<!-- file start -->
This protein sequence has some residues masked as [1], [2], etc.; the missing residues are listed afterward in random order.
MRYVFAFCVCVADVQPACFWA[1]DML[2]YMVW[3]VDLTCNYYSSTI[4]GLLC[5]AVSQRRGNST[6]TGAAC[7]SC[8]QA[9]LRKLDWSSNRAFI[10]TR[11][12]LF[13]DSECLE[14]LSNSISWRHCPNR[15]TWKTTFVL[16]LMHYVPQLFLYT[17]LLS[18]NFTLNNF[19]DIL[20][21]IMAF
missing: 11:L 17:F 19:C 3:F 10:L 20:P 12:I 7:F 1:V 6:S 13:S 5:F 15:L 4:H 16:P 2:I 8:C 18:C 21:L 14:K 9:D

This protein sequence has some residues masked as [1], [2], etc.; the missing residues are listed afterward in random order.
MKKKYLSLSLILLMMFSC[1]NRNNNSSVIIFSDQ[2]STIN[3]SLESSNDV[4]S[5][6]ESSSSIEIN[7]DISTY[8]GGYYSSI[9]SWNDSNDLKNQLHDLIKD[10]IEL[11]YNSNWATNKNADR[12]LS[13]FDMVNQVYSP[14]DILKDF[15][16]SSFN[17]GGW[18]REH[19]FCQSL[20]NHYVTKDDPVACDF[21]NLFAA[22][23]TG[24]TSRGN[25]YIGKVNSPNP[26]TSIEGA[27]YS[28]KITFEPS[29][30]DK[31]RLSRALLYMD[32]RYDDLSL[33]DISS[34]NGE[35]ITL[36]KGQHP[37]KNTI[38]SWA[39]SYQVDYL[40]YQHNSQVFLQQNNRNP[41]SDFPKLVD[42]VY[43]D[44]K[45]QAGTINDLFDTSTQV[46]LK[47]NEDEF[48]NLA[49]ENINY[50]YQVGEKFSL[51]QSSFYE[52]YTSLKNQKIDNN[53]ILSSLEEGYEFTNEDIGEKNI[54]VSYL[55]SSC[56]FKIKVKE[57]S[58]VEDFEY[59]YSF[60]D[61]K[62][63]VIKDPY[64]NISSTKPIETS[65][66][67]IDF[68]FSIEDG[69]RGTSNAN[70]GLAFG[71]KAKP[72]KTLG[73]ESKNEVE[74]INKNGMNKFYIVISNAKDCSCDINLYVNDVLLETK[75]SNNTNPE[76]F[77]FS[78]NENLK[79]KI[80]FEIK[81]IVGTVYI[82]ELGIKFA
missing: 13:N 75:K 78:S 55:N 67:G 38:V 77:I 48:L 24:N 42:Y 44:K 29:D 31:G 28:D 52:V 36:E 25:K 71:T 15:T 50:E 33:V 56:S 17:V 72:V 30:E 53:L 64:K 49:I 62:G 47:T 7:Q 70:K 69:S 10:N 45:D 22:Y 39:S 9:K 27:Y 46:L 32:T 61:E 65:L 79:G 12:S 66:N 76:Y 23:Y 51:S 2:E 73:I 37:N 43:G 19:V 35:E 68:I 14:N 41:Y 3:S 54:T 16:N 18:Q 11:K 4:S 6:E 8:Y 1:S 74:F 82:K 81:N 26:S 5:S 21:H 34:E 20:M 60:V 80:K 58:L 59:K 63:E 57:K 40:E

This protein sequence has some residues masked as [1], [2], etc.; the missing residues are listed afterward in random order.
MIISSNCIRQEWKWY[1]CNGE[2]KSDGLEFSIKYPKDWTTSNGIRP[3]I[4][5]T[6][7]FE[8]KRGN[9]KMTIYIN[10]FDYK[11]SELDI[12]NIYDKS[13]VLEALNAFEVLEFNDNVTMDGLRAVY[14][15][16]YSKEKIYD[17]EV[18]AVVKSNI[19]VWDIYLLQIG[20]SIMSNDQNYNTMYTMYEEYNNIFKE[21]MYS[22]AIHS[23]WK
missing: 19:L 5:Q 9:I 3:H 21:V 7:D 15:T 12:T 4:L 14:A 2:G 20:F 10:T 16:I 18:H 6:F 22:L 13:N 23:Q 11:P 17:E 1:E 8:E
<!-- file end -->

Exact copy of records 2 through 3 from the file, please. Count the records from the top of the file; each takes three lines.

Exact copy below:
This protein sequence has some residues masked as [1], [2], etc.; the missing residues are listed afterward in random order.
MKKKYLSLSLILLMMFSC[1]NRNNNSSVIIFSDQ[2]STIN[3]SLESSNDV[4]S[5][6]ESSSSIEIN[7]DISTY[8]GGYYSSI[9]SWNDSNDLKNQLHDLIKD[10]IEL[11]YNSNWATNKNADR[12]LS[13]FDMVNQVYSP[14]DILKDF[15][16]SSFN[17]GGW[18]REH[19]FCQSL[20]NHYVTKDDPVACDF[21]NLFAA[22][23]TG[24]TSRGN[25]YIGKVNSPNP[26]TSIEGA[27]YS[28]KITFEPS[29][30]DK[31]RLSRALLYMD[32]RYDDLSL[33]DISS[34]NGE[35]ITL[36]KGQHP[37]KNTI[38]SWA[39]SYQVDYL[40]YQHNSQVFLQQNNRNP[41]SDFPKLVD[42]VY[43]D[44]K[45]QAGTINDLFDTSTQV[46]LK[47]NEDEF[48]NLA[49]ENINY[50]YQVGEKFSL[51]QSSFYE[52]YTSLKNQKIDNN[53]ILSSLEEGYEFTNEDIGEKNI[54]VSYL[55]SSC[56]FKIKVKE[57]S[58]VEDFEY[59]YSF[60]D[61]K[62][63]VIKDPY[64]NISSTKPIETS[65][66][67]IDF[68]FSIEDG[69]RGTSNAN[70]GLAFG[71]KAKP[72]KTLG[73]ESKNEVE[74]INKNGMNKFYIVISNAKDCSCDINLYVNDVLLETK[75]SNNTNPE[76]F[77]FS[78]NENLK[79]KI[80]FEIK[81]IVGTVYI[82]ELGIKFA
missing: 13:N 75:K 78:S 55:N 67:G 38:V 77:I 48:L 24:N 42:Y 44:K 29:D 31:G 28:D 52:V 36:E 25:K 71:T 15:T 50:E 33:V 56:S 17:V 72:V 30:E 53:L 64:K 49:I 62:G 47:T 7:Q 70:K 69:S 10:N 45:D 22:Y 39:S 9:K 27:Y 46:L 32:T 61:E 65:L 79:G 12:S 66:N 76:Y 23:Y 51:S 2:E 73:I 37:N 43:G 19:V 35:E 68:I 14:N 41:Y 3:S 54:T 16:N 18:Q 11:K 4:S 6:E 8:Y 1:S 74:F 82:K 81:N 26:S 5:S 21:H 34:E 20:M 60:V 80:K 58:L 59:K 63:E 57:K 40:E

This protein sequence has some residues masked as [1], [2], etc.; the missing residues are listed afterward in random order.
MIISSNCIRQEWKWY[1]CNGE[2]KSDGLEFSIKYPKDWTTSNGIRP[3]I[4][5]T[6][7]FE[8]KRGN[9]KMTIYIN[10]FDYK[11]SELDI[12]NIYDKS[13]VLEALNAFEVLEFNDNVTMDGLRAVY[14][15][16]YSKEKIYD[17]EV[18]AVVKSNI[19]VWDIYLLQIG[20]SIMSNDQNYNTMYTMYEEYNNIFKE[21]MYS[22]AIHS[23]WK
missing: 19:L 5:Q 9:I 3:H 21:V 7:D 15:T 12:T 4:L 14:A 2:G 20:F 10:T 16:I 18:H 6:F 22:L 13:N 23:Q 11:P 17:E 1:E 8:E